This account of a Quetico canoe trip, unfortunately, does not include any pictures. The camera got wet and was not in working order. Here are a couple of links to other Quetico canoe trip accounts which include pictures:
The following is an account of a canoe trip I, Roy, took with my father, Bob, and his dog Navarre in Quetico Provincial Park, Ontario, Canada in August 2002. We started driving from the Chicago area at 6:20pm on August 14 and arrived in Ely, Minnesota at 5:05am, just in time for the BIG breaskfast at the Britton Cafe. I had the 1/2 pound Denver omelette with another 1/2 pound of hash browns, while Bob had his usual two blueberry pancakes with five cups of coffee.
We outfitted ourselves with Bob's new Weenonah Minnesota II Kevlar canoe. On portages, I carried the community pack (which weighed around 60 pounds and was mainly standard camping gear plus food) and my personal pack in the front. Bob carried the canoe (60 pounds weight, 18.5 feet long) and his personal pack. The dog carried a small pack with his own food. Generally, to minimise mix-ups and lost items, each person was responsible for what they carried. Navarre and his food pack went with me. I went first, so when I got to the other end I checked out the best place to put the canoe in and checked the map to get our bearings for the next leg. When Bob arrived, he dumped the canoe in the water. Since we had Navarre, I couldn't take the packs straight from my back into the canoe. Instead I had to put them on the ground, carry the dog to the canoe, then bring his packs. Without the dog, the load sequence would be unload in the water and reload in the water at the other end never putting the packs on the ground. This arrangement allowed us to make only one trip per portage where we observed many others making 2 or more trips per portage. A fair number of portages were long, so our arrangement saved a lot of time and energy.
The August nights were in the 50s, so we dressed in layers. My base wear was a wicking T-shirt and long nylon pants. I knew that I was going to get my feet wet on each portage, so I initially wore pair of rubber boots. However, I found that these rubbed on my legs too much and I switched to sandals for the rest of the trip. I wore a rain jacket when it rained or got too brisk at night. I later started wearing a long sleeved nylon shirt and nylon socks when the sun and the bugs began to bother. Wearing the long pants, long sleeved shirt and socks eliminated the need for sun screen and insect repellant. Except for the boots, the wear worked out well for me.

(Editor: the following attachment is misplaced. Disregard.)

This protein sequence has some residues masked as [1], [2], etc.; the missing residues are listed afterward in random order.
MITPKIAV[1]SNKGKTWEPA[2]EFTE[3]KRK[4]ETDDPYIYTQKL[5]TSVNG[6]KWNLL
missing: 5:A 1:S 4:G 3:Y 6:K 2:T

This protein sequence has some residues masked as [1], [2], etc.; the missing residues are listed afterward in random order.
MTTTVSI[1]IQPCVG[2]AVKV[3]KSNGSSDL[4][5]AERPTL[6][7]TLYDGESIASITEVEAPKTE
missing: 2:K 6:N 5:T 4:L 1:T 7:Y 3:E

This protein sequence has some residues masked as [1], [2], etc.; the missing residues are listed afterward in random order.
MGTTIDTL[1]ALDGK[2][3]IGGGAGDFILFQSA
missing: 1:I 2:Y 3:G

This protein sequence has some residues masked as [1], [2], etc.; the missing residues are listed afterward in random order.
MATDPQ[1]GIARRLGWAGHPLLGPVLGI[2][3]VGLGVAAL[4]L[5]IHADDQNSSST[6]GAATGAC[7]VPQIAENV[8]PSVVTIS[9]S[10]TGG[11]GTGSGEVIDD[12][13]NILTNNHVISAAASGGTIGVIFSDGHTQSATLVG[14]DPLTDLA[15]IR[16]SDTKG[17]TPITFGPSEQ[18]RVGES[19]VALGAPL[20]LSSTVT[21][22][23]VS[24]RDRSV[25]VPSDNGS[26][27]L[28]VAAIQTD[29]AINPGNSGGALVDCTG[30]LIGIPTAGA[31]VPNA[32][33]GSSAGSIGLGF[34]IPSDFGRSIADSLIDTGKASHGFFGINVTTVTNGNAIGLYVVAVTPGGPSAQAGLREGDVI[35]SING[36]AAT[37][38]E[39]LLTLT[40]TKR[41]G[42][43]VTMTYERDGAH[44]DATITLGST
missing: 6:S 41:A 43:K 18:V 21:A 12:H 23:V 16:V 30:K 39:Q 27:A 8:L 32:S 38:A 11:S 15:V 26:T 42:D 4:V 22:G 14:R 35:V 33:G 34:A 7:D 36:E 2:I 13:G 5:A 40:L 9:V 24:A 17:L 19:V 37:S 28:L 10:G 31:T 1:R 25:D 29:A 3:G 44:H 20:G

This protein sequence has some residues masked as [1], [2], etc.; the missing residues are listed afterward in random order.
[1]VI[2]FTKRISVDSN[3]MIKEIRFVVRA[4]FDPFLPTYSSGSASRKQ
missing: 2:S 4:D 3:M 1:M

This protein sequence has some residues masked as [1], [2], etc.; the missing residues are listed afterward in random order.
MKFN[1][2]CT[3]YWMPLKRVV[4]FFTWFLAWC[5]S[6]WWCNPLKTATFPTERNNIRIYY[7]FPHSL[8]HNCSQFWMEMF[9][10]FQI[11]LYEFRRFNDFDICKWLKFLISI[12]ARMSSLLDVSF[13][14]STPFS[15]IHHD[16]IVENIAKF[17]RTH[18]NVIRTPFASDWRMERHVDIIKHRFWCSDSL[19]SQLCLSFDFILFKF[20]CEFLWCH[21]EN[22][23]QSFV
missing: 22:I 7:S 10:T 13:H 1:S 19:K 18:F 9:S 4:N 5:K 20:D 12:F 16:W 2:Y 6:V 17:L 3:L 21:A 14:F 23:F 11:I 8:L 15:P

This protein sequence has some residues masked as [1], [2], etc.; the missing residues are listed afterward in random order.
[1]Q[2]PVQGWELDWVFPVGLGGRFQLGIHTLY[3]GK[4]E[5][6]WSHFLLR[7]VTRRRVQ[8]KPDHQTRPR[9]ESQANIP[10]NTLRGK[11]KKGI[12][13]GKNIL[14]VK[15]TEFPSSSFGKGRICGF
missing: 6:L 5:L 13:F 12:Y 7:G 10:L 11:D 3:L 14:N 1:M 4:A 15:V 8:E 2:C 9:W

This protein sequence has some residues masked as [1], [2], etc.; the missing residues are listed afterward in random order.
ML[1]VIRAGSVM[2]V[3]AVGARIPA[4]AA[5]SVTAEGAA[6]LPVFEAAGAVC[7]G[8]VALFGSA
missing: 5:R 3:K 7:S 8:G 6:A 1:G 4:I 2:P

For breakfast and dinner, we had freeze dry and ground coffee. Usually all that's required to prepare the freeze dry is to boil some water for which we brought a Coleman stove and a few quarts of fuel. We boiled the coffee with the left-over water. At the end of the trip, we had only used one quart of fuel! For lunches, I brought some Wasa bread, sausage, spicy mustard, and hard cheese. I should have brought hard sausage but the ordinary sausage I brought kept for a few days at least. We had trail mix for snacks or for times when an energy boost was needed. We used a ceramic filter pump to maintain our drinking water supply.
In the canoe, Bob steered in back and I provided power in front. Initially Bob did all the navigational duties, while I looked out for obstacles in the water and portages ahead. After Bob made two Boo-Boo's in the second day, we switched to joint navigation responsibilities, and Bob would give me the map if he wasn't certain on direction in the current leg (He definitely needed glasses!).
We generally woke up each day around 6am and left before 8am. Being an early bird has two big advantages. First, you are usually at your destination before 3pm while late leavers are still paddling. Second, winds are usually strong from about 10am until 4pm, which makes paddling more "interesting". Even a tail wind can be a liability if you are in white caps and rollers.
The following is a day-to-day recounting of events.